Dinwoodie History, Family Crest & Coats of Arms
Early Origins of the Dinwoodie family
The surname Dinwoodie was first found in Dumfriesshire at Dinwoodie in the parish of Applegarth  where one of the first records of the name was Sir Alan de Dunwidi was listed as seneschal (a royal officer in charge of justice) of Annandale in the first quarter of the thirteenth century. Adam de Dunwidie witnessed a claim of lands (c. 1194-1214.) Years later, Alan Dinwoodie rendered homage in 1296 to King Edward I of England on his brief conquest of Scotland. 
Early History of the Dinwoodie family
This web page shows only a small excerpt of our Dinwoodie research. Another 107 words (8 lines of text) covering the years 1590, 1200, 1194, 1639, 1770, 1751, 1758, 1753, 1754 and are included under the topic Early Dinwoodie History in all our PDF Extended History products and printed products wherever possible.
Dinwoodie Spelling Variations
Spelling variations of this family name include: Dinwoodie, Dinwiddie, Dinswoodie, Dunwoodie, Dinwoody, Dinwiddy, Dinswoody, Dunwoody, Dinwoodey, Dinwiddey, Dunwordy, Dunswoodie, Dunswoody, Dunswoodey, Dimswoodie, Dimswoody, Dunswoddy, Dinswoddy, Dinswudy, Dimswudy, Dinwudy and many more.
Early Notables of the Dinwoodie family (pre 1700)
Notable amongst the family at this time was Robert Dinwiddie (1639-1770), from Glasgow, was Lieutenant Governor of colonial Virginia from 1751 to 1758. Some claim that his actions in trying to protect the French expansion into the Ohio Country, an area held by the Ohio Company, of which he was a stockholder may have precipitated the French and Indian War. In 1753, he sent a young George Washington, aged 21 to warn the French to withdraw from their recently built Fort Presque Isle near Lake Erie. Washington was sent back with a letter to Dinwiddie informing him that he should raise...
Another 100 words (7 lines of text) are included under the topic Early Dinwoodie Notables in all our PDF Extended History products and printed products wherever possible.
Migration of the Dinwoodie family to Ireland
Some of the Dinwoodie family moved to Ireland, but this topic is not covered in this excerpt.
Another 58 words (4 lines of text) about their life in Ireland is included in all our PDF Extended History products and printed products wherever possible.
Dinwoodie migration to the United States +
Some of the first settlers of this family name were:
Dinwoodie Settlers in United States in the 18th Century
- Robert Dinwoodie, who descended from an early pioneer, and became Governor of Virginia 1751-1758 and was responsible for the annexation of the Ohio Valley into the North American settlement, later to become Ohio State in the United States of America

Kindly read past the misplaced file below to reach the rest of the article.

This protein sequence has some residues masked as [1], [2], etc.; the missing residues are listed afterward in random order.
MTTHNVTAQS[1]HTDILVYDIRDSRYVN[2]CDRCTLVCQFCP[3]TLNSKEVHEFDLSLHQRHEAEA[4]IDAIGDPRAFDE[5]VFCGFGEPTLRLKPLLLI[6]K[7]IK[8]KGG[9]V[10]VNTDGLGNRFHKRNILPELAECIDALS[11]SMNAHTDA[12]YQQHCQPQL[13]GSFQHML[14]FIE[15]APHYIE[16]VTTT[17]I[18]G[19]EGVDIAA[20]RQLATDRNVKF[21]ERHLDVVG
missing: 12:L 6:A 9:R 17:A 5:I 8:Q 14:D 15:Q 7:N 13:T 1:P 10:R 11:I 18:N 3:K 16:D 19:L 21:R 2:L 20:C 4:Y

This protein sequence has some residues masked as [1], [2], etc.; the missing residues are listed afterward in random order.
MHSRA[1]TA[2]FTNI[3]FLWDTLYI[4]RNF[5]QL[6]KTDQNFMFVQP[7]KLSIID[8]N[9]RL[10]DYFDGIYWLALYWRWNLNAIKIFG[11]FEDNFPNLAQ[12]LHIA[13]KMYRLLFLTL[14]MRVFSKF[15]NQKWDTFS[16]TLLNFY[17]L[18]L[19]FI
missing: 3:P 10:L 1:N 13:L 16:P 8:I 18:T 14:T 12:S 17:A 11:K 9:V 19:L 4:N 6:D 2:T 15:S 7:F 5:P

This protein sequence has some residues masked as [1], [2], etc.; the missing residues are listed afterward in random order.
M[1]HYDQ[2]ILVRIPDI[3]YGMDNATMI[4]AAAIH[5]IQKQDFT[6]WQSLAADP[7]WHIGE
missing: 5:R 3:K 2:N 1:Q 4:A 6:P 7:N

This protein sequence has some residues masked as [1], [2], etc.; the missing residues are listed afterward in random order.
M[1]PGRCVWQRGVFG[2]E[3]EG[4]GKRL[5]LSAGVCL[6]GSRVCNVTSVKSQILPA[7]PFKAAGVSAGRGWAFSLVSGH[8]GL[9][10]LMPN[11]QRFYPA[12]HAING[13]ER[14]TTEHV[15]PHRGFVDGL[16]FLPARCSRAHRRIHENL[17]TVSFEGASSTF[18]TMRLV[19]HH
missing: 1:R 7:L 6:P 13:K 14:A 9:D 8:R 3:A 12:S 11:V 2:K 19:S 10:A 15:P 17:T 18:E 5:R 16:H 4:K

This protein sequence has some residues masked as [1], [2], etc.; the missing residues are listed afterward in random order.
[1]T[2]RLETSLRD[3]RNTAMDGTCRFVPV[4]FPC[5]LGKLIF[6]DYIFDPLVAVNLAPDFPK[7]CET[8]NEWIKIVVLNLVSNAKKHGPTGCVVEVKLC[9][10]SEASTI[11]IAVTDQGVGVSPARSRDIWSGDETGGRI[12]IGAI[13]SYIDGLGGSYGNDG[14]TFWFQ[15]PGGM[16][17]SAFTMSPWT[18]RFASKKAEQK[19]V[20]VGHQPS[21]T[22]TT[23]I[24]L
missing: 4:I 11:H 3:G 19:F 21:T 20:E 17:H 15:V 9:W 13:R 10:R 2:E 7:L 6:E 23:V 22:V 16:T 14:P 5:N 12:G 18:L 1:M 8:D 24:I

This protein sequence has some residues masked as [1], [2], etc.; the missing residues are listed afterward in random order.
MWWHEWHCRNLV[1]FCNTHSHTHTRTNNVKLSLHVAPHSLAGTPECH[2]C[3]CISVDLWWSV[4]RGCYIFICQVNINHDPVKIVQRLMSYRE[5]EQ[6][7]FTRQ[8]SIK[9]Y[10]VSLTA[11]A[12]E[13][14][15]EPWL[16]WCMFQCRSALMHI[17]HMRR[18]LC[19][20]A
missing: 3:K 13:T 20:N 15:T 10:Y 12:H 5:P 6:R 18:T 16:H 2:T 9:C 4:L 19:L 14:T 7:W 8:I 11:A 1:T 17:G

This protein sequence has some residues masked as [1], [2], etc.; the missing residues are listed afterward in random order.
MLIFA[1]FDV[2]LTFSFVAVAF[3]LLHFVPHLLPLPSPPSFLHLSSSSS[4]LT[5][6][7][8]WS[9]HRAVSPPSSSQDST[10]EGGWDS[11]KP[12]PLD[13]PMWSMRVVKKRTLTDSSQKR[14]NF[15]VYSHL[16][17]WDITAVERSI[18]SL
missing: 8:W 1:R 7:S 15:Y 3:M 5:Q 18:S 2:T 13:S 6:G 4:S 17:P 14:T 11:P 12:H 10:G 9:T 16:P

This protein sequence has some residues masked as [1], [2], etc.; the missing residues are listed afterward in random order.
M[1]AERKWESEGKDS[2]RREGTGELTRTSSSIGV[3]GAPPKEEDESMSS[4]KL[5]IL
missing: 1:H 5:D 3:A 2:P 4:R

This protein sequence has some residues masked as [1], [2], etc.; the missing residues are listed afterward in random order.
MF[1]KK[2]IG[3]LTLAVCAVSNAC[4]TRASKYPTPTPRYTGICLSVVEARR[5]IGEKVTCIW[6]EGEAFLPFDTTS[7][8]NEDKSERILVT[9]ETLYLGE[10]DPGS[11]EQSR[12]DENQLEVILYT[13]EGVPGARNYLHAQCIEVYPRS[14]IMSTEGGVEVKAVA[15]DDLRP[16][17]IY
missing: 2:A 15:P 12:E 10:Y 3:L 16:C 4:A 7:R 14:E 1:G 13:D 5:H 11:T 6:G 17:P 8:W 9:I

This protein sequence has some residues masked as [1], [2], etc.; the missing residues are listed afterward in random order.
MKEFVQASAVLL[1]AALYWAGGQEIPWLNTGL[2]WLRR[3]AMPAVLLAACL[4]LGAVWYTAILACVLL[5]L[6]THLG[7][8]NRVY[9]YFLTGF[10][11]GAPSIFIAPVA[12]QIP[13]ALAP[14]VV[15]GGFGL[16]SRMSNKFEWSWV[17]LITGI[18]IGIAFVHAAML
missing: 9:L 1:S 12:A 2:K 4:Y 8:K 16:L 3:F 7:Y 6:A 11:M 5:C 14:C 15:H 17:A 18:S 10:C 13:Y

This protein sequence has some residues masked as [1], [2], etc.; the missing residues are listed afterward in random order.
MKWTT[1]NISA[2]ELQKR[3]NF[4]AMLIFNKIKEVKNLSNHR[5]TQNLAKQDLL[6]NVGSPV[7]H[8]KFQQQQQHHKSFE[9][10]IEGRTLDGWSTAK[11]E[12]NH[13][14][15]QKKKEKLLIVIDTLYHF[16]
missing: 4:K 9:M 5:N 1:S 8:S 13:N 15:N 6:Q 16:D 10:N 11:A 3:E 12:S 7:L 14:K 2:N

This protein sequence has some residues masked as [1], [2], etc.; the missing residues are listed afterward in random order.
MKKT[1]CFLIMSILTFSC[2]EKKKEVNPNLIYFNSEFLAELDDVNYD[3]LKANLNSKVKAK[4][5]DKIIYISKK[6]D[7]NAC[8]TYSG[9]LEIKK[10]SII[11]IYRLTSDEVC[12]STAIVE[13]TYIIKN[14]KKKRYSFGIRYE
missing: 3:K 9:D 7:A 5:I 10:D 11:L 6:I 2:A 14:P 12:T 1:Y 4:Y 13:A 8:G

Contemporary Notables of the name Dinwoodie (post 1700) +
- David W. Dinwoodie (b. 1961), American anthropologist who specializes in the Chilcotin First Nation in British Columbia, Canada
- Elaine Dinwoodie, Scottish politician
- Steve Dinwoodie, English bass player, known for his work in the British heavy metal band Marseille
- John Dinwoodie (1841-1916), also known as John Hamilton, an Australian politician, Member of the Queensland Legislative Assembly for Gympie (1878-1883), an early settler to Victoria, his photograph appears on The Explorers and Early Colonists of Victoria is a historical photographic montage of 1872
- Wing Commander Hubert Dinwoodie GC, OBE, MC (1896-1968), New Zealand recipient of the George Cross for the heroism he displayed on 20 August 1946 in defusing bombs in the port of Lübeck
Historic Events for the Dinwoodie family +
- Miss Agnes Ethel Dinwoodie (d. 1914), British Stewardess from United Kingdom who worked aboard the Empress of Ireland and died in the sinking 
Related Stories +
The Dinwoodie Motto +
The motto was originally a war cry or slogan. Mottoes first began to be shown with arms in the 14th and 15th centuries, but were not in general use until the 17th century. Thus the oldest coats of arms generally do not include a motto. Mottoes seldom form part of the grant of arms: Under most heraldic authorities, a motto is an optional component of the coat of arms, and can be added to or changed at will; many families have chosen not to display a motto.
Motto: Ubi Libertas Ibi Patrium
Motto Translation: Where liberty prevails there is my country.
- ^ Lewis, Samuel, A Topographical Dictionary of Scotland. Institute of Historical Research, 1848, Print.
- ^ Black, George F., The Surnames of Scotland Their Origin, Meaning and History. New York: New York Public Library, 1946. Print. (ISBN 0-87104-172-3)
- ^ Commemoration Empress of Ireland 2014. (Retrieved 2014, June 17) . Retrieved from http://www.empress2014.ca/seclangen/listepsc1.html